Most children of the ’90s remember this animated flick about household appliances that come to life. The film was originally being developed by Disney, but was soon abandoned by the studio. A group of ex-Disney employees branched out on their own to make the film independently, getting Disney to pick up the theatrical rights (which Disney also later bailed on). The Brave Little Toaster was the first animated film shown at Sundance, but it didn’t reach classic status until it became a popular fixture years later on (you guessed it) The Disney Channel.


Teen Wolf (1985)

teen wolf

Turtles weren’t the only adolescent animals getting in on the indie game in the ’80s. But not even the director of Teen Wolf thought the film would be a hit, let alone still be in the cultural lexicon nearly 30 years later (in the form of a hit MTV drama series). With a $1.4 million budget, the original Michael J. Fox film became the highest-grossing independent film of 1985. The highest-grossing studio film that year? Michael J. Fox’s other movie, Back to the Future. ’85 was most definitely the Year of the Fox (see what I did there?).


The Terminator (1984)


James Cameron certainly has a big checkbook to work with these days, having helmed the two highest-grossing movies of all time. But for his breakthrough film, Cameron proved he didn’t need studio support to put together a hit sci-fi thriller, selling his script to producer Gale Anne Hurd for only $1. The movie launched a billion dollar franchise that is still chugging along, and it solidified Arnold Schwarzenegger as the biggest superstar of the decade (Cameron didn’t do too bad for himself, either).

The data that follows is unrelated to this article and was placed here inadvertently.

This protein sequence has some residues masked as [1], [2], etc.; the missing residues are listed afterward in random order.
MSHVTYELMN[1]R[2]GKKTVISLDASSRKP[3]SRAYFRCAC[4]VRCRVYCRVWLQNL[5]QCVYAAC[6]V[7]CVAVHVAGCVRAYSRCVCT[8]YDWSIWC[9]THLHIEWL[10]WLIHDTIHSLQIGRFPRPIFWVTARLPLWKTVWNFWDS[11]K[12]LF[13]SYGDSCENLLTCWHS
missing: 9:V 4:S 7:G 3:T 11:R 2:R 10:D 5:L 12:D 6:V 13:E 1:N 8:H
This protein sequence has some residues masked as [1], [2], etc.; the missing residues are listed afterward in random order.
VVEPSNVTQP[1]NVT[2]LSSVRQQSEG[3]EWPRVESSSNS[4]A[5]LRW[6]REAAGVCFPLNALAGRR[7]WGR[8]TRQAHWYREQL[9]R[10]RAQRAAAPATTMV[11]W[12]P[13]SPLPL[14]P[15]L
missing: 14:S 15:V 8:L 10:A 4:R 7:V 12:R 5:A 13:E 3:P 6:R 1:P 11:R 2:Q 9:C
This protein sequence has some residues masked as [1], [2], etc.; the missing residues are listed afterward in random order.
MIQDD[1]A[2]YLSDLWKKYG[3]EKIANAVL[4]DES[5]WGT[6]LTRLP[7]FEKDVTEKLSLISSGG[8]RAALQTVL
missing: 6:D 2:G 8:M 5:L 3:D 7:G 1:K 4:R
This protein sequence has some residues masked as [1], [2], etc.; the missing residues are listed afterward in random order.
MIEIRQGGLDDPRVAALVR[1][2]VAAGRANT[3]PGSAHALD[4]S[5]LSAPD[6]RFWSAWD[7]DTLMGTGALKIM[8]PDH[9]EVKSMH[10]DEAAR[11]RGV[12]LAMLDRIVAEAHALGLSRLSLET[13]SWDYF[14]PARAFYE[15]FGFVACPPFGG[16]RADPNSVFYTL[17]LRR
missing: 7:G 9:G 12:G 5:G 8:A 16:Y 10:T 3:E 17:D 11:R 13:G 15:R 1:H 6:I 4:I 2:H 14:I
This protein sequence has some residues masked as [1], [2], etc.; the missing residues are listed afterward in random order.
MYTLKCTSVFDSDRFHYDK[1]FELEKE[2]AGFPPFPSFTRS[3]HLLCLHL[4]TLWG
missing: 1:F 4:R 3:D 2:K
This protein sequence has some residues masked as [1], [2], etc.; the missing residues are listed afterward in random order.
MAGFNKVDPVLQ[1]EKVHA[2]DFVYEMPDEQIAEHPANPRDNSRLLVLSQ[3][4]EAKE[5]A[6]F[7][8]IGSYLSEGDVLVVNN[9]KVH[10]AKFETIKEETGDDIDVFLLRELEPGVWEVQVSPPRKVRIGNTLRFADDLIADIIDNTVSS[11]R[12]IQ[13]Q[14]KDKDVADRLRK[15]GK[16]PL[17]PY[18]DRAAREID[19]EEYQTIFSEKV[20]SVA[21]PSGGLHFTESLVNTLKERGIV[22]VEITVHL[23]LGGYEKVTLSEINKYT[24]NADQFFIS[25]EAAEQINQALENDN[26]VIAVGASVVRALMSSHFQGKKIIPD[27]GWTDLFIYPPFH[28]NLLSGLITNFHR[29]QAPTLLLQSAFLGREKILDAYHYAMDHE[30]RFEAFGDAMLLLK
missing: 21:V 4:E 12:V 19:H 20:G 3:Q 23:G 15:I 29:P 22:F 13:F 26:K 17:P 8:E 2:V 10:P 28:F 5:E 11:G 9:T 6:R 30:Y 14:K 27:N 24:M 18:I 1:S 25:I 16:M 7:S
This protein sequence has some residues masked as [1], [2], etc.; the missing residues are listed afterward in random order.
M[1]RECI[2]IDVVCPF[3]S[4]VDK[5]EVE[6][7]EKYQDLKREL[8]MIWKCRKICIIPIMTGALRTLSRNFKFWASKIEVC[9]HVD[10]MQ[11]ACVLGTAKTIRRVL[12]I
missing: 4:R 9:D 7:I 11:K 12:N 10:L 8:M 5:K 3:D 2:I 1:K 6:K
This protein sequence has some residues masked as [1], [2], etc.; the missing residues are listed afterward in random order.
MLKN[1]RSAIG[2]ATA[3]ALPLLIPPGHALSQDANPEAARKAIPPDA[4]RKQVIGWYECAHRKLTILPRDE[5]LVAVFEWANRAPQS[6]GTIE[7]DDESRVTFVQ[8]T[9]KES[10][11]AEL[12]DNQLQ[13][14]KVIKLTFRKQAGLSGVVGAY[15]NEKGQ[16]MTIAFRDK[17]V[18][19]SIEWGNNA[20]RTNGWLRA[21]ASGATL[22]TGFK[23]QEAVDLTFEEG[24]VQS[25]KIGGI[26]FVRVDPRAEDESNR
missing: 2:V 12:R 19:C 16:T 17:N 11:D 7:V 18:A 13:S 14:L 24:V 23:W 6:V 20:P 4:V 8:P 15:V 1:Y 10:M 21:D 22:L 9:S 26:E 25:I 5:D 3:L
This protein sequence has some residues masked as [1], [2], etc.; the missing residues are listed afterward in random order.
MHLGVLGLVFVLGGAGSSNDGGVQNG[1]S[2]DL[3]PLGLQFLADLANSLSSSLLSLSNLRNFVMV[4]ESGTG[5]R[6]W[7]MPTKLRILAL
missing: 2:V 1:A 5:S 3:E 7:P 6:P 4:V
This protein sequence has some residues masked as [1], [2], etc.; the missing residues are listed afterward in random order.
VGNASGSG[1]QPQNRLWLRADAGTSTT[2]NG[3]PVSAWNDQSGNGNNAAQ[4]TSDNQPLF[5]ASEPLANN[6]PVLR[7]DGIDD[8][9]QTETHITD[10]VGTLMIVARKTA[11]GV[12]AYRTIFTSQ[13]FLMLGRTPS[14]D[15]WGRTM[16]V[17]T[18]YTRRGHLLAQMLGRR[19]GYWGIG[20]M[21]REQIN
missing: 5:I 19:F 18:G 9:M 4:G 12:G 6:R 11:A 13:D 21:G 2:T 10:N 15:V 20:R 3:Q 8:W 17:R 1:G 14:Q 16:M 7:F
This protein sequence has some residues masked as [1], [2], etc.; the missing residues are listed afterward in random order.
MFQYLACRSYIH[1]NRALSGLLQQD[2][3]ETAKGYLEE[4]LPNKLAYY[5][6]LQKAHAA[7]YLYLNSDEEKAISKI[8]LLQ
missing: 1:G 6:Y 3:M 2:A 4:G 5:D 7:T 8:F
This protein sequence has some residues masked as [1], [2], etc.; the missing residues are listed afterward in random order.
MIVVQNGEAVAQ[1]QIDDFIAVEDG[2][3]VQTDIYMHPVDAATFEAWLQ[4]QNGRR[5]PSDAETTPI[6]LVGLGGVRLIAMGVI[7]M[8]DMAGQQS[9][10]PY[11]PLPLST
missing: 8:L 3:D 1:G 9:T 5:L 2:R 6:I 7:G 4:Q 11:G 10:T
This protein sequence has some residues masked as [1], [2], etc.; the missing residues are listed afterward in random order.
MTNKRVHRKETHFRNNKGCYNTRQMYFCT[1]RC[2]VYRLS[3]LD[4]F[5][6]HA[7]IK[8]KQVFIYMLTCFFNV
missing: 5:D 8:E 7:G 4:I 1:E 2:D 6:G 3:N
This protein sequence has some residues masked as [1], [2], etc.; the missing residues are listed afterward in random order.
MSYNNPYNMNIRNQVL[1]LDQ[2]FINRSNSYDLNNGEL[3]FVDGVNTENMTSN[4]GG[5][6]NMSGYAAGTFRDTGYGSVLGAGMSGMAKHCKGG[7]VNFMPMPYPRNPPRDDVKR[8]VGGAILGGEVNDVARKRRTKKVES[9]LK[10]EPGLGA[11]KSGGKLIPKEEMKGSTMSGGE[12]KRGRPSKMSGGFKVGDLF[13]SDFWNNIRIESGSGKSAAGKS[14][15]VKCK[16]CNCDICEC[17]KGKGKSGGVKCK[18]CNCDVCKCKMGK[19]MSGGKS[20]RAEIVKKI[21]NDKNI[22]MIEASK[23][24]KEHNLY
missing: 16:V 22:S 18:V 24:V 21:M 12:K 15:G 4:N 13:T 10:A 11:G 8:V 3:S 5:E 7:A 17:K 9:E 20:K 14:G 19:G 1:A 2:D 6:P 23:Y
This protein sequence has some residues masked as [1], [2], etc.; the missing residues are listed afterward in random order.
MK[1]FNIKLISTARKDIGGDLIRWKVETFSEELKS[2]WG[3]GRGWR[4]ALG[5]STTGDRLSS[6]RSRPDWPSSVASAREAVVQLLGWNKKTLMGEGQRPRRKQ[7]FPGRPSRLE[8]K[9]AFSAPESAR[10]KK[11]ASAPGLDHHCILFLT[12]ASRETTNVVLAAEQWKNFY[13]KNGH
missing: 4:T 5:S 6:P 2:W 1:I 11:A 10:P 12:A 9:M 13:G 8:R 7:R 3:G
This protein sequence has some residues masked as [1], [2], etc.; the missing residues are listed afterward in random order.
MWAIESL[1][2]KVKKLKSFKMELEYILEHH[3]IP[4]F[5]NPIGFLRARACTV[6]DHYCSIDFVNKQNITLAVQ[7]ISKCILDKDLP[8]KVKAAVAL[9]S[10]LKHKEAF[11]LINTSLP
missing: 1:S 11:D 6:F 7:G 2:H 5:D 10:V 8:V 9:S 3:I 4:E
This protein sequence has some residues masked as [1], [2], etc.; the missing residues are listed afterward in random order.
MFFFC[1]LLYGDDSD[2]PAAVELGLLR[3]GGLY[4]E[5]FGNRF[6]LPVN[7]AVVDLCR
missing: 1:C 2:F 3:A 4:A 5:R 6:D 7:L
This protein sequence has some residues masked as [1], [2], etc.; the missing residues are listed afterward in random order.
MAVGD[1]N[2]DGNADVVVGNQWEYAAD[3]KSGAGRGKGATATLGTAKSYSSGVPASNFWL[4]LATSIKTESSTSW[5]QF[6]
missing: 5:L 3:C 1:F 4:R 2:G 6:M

Halloween (1978)


For a movie that spawned a hundred or so sequels, Halloween had meager beginnings. Director John Carpenter – working with a budget of only $325,000 – ushered in the dawn of the slasher pic by bringing together an unknown Jamie Lee Curtis, a William Shatner mask painted white, and a creepy-as-hell piano ditty to terrify legions of moviegoers for decades to come. To this day, it seems like low-budget horror films are often a filmmaker’s best bet at profitability.


As you can see, indie films come in all shapes, sizes, genres, and budgets. And today there are even more avenues where you can find them. When lightning strikes, risky cinematic endeavors (like a time-traveling robot assassin) can blossom into full-blown blockbusters or cultural touchstones that would make any studio head jealous.


If you’re an independent filmmaker or know of an independent filmmaker or filmmaking-related business we should interview, email for consideration.